In later years, along with Helen, he spent an increasing amount of time in Italy, eventually buying a house in Barga, Tuscany, in 2000. Awarded the freedom of East Lothian in 2005, Bellany painted portraits of Sir Sean Connery, which hangs in the National Portrait Gallery, and cricketer Ian Botham.

Rebus author Ian Rankin said: “So sad to hear that John Bellany has died. A painter whose life was as deep and full as the seas he painted.”

Former Simple Minds manager Bruce Findlay wrote: “I first met John in 1960 when he was at art school. Even then he was ‘driven’ and worked/played hard. A great guy!”

Last year’s retrospective, John Bellany: A Passion for Life, showcased about 75 paintings, watercolours, drawings and prints from key periods of the artist’s remarkable career. The show unveiled works by Bellany that had rarely been exhibited before. He described the exhibition as one the “truly greatest moments’” of his life.

Mr Demarco added: “He also loved a town in Italy where a lot of Italian Scots live, Barga, and he was really loved there – a real character. As a result of that he linked Port Seton and East Lothian with that part of Italy.

“He drew his inspiration from his love of the folklore of the fishermen and the Firth of Forth. And he had a great compassion, and was inspired to paint some of the most magnificent paintings by the experience of visiting Belsen.”

Fellow artist John Byrne last saw Bellany at the exhibition. He said: “John was a wonderful man and a great artist. He has gone out on a very good note, being recognised and celebrated by his peers in his own country. He was a great hero.”

Comment: Tributes to a one-off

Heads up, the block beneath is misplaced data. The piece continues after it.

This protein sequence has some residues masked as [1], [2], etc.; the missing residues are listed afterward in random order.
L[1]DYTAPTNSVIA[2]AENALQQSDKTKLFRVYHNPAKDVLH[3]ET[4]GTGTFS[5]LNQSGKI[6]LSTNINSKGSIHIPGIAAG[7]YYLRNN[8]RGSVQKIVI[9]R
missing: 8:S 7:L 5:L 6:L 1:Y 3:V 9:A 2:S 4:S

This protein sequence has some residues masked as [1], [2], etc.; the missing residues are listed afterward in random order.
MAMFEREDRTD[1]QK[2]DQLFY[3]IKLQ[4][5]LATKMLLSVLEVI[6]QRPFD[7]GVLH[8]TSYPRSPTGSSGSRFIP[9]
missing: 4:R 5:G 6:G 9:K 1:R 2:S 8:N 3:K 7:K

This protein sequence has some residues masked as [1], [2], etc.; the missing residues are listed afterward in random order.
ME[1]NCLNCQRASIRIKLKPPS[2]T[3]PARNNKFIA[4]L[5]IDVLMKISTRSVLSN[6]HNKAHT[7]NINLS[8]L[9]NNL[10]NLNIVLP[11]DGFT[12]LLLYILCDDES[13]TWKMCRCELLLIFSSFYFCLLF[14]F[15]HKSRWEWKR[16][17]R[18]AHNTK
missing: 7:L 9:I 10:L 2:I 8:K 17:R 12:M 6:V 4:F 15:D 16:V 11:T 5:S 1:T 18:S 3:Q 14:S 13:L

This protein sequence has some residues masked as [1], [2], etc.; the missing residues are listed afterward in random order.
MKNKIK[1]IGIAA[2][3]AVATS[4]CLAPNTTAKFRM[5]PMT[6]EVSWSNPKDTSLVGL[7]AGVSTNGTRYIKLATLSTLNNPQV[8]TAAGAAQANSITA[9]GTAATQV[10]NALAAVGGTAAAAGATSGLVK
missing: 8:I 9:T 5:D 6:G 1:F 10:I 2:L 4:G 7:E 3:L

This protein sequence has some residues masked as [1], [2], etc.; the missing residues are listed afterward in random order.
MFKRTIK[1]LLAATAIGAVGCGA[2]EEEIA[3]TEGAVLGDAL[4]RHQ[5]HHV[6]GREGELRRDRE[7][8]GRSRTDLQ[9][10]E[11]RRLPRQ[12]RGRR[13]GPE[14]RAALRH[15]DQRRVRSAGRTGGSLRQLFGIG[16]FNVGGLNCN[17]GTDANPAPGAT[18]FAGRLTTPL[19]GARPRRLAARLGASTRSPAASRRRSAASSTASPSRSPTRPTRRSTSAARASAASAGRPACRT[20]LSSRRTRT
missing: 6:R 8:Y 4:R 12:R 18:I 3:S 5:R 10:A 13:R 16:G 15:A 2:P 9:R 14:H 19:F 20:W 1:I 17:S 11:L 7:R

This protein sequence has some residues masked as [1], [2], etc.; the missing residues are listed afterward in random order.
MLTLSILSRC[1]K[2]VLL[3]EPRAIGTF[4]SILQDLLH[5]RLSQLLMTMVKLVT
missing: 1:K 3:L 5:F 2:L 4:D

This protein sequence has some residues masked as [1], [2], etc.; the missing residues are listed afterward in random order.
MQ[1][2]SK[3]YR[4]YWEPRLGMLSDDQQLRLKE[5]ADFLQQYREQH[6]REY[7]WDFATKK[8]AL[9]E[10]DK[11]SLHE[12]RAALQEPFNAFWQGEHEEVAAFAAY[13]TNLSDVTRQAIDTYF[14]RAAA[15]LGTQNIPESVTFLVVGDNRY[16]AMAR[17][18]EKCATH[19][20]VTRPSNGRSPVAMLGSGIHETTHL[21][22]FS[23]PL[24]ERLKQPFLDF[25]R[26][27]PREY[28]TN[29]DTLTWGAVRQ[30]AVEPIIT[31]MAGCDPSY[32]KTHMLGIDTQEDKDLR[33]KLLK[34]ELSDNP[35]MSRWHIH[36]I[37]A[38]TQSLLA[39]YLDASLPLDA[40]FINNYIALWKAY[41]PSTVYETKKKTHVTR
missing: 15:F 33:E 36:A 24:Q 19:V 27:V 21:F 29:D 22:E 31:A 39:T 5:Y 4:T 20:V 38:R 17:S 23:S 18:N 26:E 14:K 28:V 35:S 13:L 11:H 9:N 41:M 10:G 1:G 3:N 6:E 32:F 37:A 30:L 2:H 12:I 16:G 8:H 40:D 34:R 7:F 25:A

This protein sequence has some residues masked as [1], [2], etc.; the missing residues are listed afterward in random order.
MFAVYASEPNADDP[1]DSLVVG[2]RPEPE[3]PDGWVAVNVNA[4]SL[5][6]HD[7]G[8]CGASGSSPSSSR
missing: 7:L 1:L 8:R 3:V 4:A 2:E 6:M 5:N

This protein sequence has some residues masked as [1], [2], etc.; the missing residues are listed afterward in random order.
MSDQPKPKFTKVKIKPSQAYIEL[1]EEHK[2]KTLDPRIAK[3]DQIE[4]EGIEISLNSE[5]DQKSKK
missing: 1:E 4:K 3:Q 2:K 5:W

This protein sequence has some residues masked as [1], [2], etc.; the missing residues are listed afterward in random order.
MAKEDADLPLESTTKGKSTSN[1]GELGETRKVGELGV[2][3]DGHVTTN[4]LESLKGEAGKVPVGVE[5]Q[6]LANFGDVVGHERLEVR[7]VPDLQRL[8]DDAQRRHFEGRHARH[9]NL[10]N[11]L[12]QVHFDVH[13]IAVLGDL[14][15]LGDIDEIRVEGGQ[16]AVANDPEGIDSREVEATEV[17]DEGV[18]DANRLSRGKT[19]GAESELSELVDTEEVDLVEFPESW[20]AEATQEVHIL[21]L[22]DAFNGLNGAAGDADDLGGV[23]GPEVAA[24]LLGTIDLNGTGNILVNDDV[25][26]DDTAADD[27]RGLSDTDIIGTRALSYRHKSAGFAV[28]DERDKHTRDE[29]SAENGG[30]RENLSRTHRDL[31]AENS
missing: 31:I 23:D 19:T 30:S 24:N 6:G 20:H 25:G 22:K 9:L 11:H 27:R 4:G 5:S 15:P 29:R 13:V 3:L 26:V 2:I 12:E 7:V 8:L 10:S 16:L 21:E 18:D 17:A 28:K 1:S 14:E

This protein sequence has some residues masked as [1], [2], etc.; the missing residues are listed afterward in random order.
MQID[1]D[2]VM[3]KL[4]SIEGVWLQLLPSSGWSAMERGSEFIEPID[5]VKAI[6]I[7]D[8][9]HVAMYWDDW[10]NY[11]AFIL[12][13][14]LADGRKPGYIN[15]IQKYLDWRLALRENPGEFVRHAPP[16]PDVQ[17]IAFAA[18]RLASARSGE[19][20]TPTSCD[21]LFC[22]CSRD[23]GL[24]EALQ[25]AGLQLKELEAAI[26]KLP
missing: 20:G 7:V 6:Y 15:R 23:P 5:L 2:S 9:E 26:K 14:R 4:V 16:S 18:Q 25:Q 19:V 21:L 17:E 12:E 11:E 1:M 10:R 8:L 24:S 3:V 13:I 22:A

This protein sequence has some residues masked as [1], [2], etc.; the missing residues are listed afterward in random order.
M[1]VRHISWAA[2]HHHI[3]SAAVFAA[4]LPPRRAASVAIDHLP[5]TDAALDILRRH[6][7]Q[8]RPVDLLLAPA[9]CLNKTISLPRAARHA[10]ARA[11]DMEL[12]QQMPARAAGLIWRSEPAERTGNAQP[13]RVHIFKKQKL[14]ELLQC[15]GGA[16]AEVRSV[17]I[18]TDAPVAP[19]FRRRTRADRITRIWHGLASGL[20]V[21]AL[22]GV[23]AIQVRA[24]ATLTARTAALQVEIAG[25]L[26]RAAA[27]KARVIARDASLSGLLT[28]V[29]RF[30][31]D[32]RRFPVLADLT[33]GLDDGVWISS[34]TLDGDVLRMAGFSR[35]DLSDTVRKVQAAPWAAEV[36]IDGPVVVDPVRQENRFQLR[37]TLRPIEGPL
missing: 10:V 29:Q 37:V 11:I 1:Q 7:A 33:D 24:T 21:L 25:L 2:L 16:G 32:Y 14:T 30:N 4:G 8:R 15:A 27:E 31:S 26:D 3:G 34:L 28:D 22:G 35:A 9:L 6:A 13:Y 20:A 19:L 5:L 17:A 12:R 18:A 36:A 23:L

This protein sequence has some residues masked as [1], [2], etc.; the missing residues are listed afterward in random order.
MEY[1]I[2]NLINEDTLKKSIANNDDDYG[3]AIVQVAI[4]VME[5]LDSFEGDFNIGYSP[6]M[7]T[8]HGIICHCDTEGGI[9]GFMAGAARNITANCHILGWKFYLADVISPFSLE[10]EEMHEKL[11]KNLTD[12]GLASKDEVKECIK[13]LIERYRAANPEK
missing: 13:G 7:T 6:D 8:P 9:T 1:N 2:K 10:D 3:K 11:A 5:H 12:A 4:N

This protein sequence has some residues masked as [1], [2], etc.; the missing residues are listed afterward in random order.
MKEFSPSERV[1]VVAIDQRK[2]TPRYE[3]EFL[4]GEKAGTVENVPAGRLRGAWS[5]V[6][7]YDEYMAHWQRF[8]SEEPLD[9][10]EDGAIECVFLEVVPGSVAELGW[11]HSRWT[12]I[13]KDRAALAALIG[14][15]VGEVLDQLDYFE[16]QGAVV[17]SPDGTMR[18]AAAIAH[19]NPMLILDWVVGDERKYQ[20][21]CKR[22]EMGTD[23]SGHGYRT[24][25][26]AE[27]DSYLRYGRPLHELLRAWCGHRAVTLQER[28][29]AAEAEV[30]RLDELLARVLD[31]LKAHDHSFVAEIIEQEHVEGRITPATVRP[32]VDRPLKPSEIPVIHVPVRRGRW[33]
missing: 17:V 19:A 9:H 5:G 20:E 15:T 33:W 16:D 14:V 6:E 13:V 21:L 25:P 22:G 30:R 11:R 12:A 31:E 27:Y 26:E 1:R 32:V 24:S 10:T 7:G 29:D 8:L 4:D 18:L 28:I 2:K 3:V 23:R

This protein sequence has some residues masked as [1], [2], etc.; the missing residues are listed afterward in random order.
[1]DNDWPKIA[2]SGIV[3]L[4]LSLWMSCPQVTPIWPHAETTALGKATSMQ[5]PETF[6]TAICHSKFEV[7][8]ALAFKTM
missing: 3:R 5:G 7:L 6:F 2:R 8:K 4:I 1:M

He has been described today as someone who lived life to the full, a one-off, and, of course, one of Scotland’s greatest contemporary artists.

Tributes have rolled in to John Bellany following his death at the age of 71, typically with paint brush in hand to the last. He leaves behind an incredible body of work and an indelible mark on the art world. Rest in peace, John.

TRIBUTES ON TWITTER

@dmross63: “I bought my wife a book on Bellany for our anniversary yesterday. She spent all this evening reading it. Very sad to hear now of his death.”

@dhothersall: “Sad news that John Bellany has died. I met him a few times, as he had pieces where I used to work. Totally hatstand, but in a good way. RIP.”

@redfellterrier: “Very sad to hear John Bellany has died. Used to lunch under a huge Bellany painting of fishermen & boats.”

@ecnjewellery: “Very sad to hear about John Bellany. A great artist.”

@LiamRudden: “Sad to hear of the death of artist John Bellany. Spent a day in his studio once. It was everything you would expect it to be. As was he.”

JOURNEY OF A VISIONARY

1942: Born in Port Seton

1960-65: Edinburgh College of Art. Studied painting under Sir Robin Philipson and Sir William Gillies.

1965-68: Royal College of Art, London. Studied under Carel Weight and Peter de Francia.

1968: Lecturer in painting, Brighton College of Art.

1969-73: Lecturer in painting, Winchester College of Art.

1974: Divorces his first wife, Helen, with whom he had three children.

1978-84: Lecturer in painting, Goldsmith’s College of Art. Lecturer in painting, Royal College of Art, London.

1979: Marries Juliet Lister, one of his mature students.

1985: Juliet dies and he later remarries Helen.

1988: Elected fellow of Trinity Hall, Cambridge. Undergoes successful liver transplant.

1994: Awarded CBE.

1996: Awarded honorary doctorate, University of Edinburgh.

1998: Honorary doctorate, Heriot-Watt University.

2002: Honorary citizen, Focandora, Barga, Italy. Awarded the Chevalier Medal, Florence. Awarded the freedom of San Cristoforo, Barga.

2005: Awarded the freedom of his home county, East Lothian.

2012: Retrospective show at National Gallery.